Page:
Those who know me know that I am an avid collector of quotes. One quote that has significantly influenced my life is the following by Zig Ziglar: “It’s not your aptitude but your attitude that determines your altitude.”
When I first read that quote years ago, I thought, What? Certainly one’s ability counts far more than one’s attitude. But the more I thought about it, the more I had to admit that Mr. Ziglar was right. The most successful people I knew were not the ones with the greatest ability but the ones with the best attitudes.
Think of it. Your attitude will get you farther than your ability in a given area. Most of us know people who are successful in their field of endeavor but who are far less capable than others in that same field of endeavor. Why? The answer lies in their attitude.
So what is it about attitude that has so much to do with success? What, indeed, is attitude?
Attitude is the way one looks at one’s life and one’s world. The Merriam-Webster Dictionary defines attitude as “a mental position with regard to a fact or state.”
So what does all of this have to do with writing? Plenty. Every writer has a mental position with regard to her writing. That mental position can be boiled down to the way the writer sees her writing and her world. And the way the writer sees her writing and her world will determine her level of success as a writer.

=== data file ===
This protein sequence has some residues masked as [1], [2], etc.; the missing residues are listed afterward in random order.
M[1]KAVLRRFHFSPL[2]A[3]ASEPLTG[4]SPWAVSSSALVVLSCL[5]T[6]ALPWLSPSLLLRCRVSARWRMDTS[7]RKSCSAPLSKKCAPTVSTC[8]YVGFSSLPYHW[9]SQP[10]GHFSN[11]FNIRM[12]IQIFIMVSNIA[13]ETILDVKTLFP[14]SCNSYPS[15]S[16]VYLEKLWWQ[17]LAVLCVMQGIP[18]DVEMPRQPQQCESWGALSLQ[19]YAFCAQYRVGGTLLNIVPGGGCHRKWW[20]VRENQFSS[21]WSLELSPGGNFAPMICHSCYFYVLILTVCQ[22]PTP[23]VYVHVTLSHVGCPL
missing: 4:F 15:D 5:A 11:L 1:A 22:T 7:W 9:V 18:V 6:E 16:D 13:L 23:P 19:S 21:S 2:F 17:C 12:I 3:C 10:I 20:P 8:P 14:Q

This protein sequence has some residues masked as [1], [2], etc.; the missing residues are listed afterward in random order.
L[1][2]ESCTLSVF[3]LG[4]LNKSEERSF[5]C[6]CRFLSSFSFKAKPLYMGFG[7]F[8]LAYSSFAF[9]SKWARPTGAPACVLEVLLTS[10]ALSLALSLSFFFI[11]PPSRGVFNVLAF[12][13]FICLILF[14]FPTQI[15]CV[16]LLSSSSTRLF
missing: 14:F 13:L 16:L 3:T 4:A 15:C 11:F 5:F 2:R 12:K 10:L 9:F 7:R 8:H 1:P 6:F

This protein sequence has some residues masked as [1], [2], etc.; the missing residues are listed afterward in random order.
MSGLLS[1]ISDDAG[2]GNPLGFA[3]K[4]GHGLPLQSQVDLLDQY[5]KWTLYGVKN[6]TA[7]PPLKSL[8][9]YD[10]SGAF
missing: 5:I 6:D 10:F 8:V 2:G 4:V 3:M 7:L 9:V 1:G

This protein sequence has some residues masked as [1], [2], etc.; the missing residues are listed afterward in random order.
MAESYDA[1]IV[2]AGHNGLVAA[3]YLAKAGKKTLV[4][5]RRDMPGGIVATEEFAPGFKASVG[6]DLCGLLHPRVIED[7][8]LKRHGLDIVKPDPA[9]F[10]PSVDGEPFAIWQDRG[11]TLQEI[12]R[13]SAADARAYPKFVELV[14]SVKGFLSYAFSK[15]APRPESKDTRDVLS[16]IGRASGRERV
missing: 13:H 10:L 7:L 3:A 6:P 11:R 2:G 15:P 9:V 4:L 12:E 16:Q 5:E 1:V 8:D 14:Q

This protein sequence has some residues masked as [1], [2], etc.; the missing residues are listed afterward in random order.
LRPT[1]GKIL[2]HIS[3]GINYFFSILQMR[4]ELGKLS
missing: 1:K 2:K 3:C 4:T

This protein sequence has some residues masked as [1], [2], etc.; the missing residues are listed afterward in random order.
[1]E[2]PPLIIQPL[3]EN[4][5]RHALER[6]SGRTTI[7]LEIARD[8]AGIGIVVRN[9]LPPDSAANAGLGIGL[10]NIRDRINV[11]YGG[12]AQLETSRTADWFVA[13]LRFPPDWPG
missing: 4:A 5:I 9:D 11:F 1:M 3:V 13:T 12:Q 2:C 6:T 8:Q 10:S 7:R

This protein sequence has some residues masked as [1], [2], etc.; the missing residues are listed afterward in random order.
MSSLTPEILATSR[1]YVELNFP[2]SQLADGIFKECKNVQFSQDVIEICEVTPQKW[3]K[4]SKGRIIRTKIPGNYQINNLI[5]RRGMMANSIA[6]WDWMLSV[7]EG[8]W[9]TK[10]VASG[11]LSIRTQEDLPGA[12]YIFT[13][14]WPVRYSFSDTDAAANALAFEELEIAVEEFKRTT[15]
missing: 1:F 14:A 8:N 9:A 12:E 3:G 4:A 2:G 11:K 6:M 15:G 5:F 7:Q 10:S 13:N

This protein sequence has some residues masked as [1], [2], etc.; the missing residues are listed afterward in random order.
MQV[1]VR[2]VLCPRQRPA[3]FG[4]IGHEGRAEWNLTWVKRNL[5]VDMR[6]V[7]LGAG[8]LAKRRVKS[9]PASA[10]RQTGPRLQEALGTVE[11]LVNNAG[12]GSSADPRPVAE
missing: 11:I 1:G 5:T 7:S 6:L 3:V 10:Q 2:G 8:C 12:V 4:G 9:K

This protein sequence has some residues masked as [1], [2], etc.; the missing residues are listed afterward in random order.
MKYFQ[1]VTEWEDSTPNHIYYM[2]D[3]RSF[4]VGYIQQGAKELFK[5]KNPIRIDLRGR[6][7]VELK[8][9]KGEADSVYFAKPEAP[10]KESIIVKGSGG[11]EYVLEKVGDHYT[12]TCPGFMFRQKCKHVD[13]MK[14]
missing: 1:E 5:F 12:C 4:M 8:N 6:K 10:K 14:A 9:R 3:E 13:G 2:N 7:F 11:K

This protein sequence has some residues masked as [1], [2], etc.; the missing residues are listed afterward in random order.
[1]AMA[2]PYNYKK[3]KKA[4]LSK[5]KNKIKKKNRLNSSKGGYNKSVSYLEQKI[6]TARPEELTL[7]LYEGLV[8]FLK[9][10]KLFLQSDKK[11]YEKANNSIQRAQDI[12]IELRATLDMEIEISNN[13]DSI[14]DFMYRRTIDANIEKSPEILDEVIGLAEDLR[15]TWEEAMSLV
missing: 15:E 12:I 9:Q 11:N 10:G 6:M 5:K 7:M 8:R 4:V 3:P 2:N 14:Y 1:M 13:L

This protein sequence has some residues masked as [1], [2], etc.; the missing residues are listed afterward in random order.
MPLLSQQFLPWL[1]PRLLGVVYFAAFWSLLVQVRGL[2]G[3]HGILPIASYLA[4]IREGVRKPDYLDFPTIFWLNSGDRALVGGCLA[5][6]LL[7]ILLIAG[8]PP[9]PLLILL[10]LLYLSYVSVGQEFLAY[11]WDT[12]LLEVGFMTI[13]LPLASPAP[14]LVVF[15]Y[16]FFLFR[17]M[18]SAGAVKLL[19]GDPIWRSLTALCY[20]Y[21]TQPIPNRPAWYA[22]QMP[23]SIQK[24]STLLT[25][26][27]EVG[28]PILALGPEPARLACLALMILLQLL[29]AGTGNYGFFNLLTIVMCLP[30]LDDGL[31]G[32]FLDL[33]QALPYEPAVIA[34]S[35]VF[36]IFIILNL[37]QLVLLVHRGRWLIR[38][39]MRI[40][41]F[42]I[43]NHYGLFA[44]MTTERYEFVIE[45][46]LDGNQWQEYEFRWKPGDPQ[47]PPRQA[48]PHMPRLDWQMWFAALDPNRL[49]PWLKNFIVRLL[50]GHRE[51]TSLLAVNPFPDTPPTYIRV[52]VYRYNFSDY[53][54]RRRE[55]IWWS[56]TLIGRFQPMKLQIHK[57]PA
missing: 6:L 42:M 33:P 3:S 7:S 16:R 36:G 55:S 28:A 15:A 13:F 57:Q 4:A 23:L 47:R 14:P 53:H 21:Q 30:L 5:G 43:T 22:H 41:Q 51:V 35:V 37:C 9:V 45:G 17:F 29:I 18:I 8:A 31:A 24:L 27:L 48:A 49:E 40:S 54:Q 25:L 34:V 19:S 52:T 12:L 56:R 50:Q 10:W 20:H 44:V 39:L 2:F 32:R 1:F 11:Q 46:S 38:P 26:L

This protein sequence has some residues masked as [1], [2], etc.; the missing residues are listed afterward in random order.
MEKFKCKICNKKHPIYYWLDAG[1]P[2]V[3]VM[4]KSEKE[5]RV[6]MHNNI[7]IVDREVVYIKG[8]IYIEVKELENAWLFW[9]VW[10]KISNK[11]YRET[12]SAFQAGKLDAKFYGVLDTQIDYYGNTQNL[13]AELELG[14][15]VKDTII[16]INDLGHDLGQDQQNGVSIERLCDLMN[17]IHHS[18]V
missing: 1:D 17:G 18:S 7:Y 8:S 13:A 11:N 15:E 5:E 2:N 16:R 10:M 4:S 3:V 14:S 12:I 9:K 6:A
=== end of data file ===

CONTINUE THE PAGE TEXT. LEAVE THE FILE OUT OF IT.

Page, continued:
Here in Jersey where I live, we often say about a person, “She’s got an attitude.” What we mean is that a certain woman has spunk, feistiness, and confidence almost to the point of cockiness. While I am not advocating cockiness about our writing, I am certainly advocating confidence about it. But here’s the clincher: Our confidence must not be in ourselves but in the God Who made us and gave us our writing talent.
Scripture tells us to have no confidence in the flesh (Philippians 3:3). The flesh is comprised of the body and the soul (the mind, the will, and the emotions). What God is telling us here is that placing confidence only in our own strength and in our own ability as writers will ultimately lead to failure.
Notice I said “ultimately” because clearly there are those who, from the world’s perspective, achieve temporary writing success without putting their confidence in God. But true success is measured not only in book sales, fame, and money earned. True success includes every aspect of a writer’s life: spiritual, mental, emotional, physical, social, and financial. And true success depends on a right attitude about oneself, one’s writing, and one’s world.
In our next Monday Makeover, we’ll talk more about what that right attitude is in terms of a writer’s self-image. But for now, I’d love to hear from you. What role do you think your attitude plays in your success as a writer?
Tune in on Wednesday for Wednesday Wisdom: Resolving the Art vs. Business Conundrum